That would be all the Sabres could manage against Grubauer, who held the Sabres to a single goal in the hockey portion of the December 29th contest as well. So, in a replay of that December 29th game, the teams went to the freestyle competition. Miller turned an attempt by Eric Fehr aside. Grubauer blockered away a Matt Moulson attempt. Alex Ovechkin deked Miller to the ice but could not lift the puck over Miller’s left pad. Linus Omark tried to distract Grubauer with a kick step as he approached, but Grubauer smothered his shot. When Nicklas Backstrom failed at the top of the third round, it was up to Cody Hodgson for Buffalo. When Hodgson snapped the puck over Grubauer’s glove and in, the Sabres had their second straight 2-1 trick shot win over the Caps in two weeks.
The Takeaway: With this loss the Caps had a record of 3-13-4 in games in which they scored two or fewer goals in the hockey portion of games. All of their wins were officially recorded as 3-2 wins earned in the Gimmick. They would finish the season 4-25-7 in 36 games in which they scored two or fewer goals in regulation or overtime, all four wins coming in the après-party phase of those contests.
The more immediate problem was that this loss was the first in what would be a seven-game losing streak (0-5-2), the Caps’ longest since the eight-game winless skid chronicled by HBO in the run-up to the 2011 Winter Classic. Buffalo had a strange effect on the Caps in this season. There was the streak following this loss, and the Gimmick loss to the Sabres on December 29th was the first in what would be a four-game winless streak (0-2-2). Not even beating the Sabres seemed to work; the Caps beat them, 5-4 in overtime, on January 28th then lost their next two games. If the Caps never had to play the Sabres, they might have avoided 13 losses (0-8-5 in games following those played against the Sabres).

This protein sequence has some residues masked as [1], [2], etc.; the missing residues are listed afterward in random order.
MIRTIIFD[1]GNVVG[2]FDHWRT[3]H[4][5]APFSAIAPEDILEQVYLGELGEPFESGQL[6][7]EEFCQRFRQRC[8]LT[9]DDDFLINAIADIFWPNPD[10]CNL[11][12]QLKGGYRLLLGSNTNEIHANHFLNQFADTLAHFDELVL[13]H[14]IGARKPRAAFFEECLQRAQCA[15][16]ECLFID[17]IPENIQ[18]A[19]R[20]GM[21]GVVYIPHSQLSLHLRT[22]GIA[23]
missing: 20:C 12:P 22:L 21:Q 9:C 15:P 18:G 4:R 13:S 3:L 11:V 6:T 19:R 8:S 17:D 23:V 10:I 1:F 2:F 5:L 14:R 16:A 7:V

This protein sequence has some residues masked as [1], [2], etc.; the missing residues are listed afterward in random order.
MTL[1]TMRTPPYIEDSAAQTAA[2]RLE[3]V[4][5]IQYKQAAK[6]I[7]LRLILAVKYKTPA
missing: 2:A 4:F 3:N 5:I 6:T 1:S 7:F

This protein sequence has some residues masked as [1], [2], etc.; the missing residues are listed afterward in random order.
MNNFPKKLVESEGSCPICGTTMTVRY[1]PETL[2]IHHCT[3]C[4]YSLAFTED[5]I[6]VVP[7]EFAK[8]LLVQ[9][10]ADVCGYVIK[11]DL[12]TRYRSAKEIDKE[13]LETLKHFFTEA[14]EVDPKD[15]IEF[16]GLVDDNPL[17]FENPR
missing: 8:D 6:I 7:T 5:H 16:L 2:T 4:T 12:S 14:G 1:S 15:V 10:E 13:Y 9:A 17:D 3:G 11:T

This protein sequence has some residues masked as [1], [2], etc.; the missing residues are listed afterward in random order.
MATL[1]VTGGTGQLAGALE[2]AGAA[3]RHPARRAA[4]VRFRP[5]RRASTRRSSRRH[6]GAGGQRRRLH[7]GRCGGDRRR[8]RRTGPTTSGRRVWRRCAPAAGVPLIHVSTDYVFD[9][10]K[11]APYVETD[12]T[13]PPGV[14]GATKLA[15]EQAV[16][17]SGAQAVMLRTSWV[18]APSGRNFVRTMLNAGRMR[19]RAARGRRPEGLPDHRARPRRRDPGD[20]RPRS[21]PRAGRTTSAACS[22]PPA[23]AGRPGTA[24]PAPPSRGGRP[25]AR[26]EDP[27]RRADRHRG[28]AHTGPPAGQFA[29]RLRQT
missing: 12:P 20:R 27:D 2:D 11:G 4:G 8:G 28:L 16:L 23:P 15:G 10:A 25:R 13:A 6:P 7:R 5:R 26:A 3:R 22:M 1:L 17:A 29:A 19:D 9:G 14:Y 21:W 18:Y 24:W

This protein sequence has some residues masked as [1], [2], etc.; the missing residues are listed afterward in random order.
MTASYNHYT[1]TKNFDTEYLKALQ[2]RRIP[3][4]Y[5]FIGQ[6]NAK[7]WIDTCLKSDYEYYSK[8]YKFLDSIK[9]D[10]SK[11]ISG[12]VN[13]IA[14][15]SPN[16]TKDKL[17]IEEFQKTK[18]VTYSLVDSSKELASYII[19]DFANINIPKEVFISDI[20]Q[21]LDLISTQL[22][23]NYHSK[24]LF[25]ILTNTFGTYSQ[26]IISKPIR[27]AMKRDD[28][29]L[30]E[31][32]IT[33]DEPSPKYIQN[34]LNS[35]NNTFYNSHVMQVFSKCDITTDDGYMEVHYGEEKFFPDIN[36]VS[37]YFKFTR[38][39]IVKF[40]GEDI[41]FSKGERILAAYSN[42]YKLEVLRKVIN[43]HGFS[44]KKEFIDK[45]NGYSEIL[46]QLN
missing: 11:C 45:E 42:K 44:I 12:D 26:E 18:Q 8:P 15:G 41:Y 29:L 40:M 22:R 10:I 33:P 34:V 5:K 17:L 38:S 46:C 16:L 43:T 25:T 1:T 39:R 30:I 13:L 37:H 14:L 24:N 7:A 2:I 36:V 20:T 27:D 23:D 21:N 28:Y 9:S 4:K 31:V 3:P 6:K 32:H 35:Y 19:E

All joking aside, the Caps’ inability to win low scoring games reflected the lack of having goalies steal games when scoring was at a premium. Grubauer could hardly be faulted for this loss or the one on December 29th. He stopped 46 of 48 shots in those two games, a .958 save percentage, and only allowed the two game-deciding trick shot tallies. However, it remained that Capitals goalies were just not quite good enough to ever find themselves on the good side of those low-scoring affairs.
In the end…
If it was these sorts of games that George McPhee had in mind when he claimed in early February that better goaltending would have meant ten more standings points, it would be a high bar for goalies anywhere to clear. Still, going winless in 36 such low scoring games, save for the Bettman Miracle, played at least a part in the Caps’ failure to reach the post-season for a seventh consecutive year.
There is another issue here. The Caps were 1-0-2 against the Sabres in 2013-2014. Overall they were 19-10-8 against teams not qualifying for the playoffs. While that might look, at first glance, like a good record (it is a 102-point pace over 82 games), it is hardly dominating over the also-rans of the league. It is in no small part a reason why the Caps were also-rans themselves.
There was, however, one far more important more reason why this game mattered. It was an opportunity to grant a wish over a weekend to a tough guy in the best sense of the term…
Grubauer Photo: Patrick McDermott/NHLI via Getty Images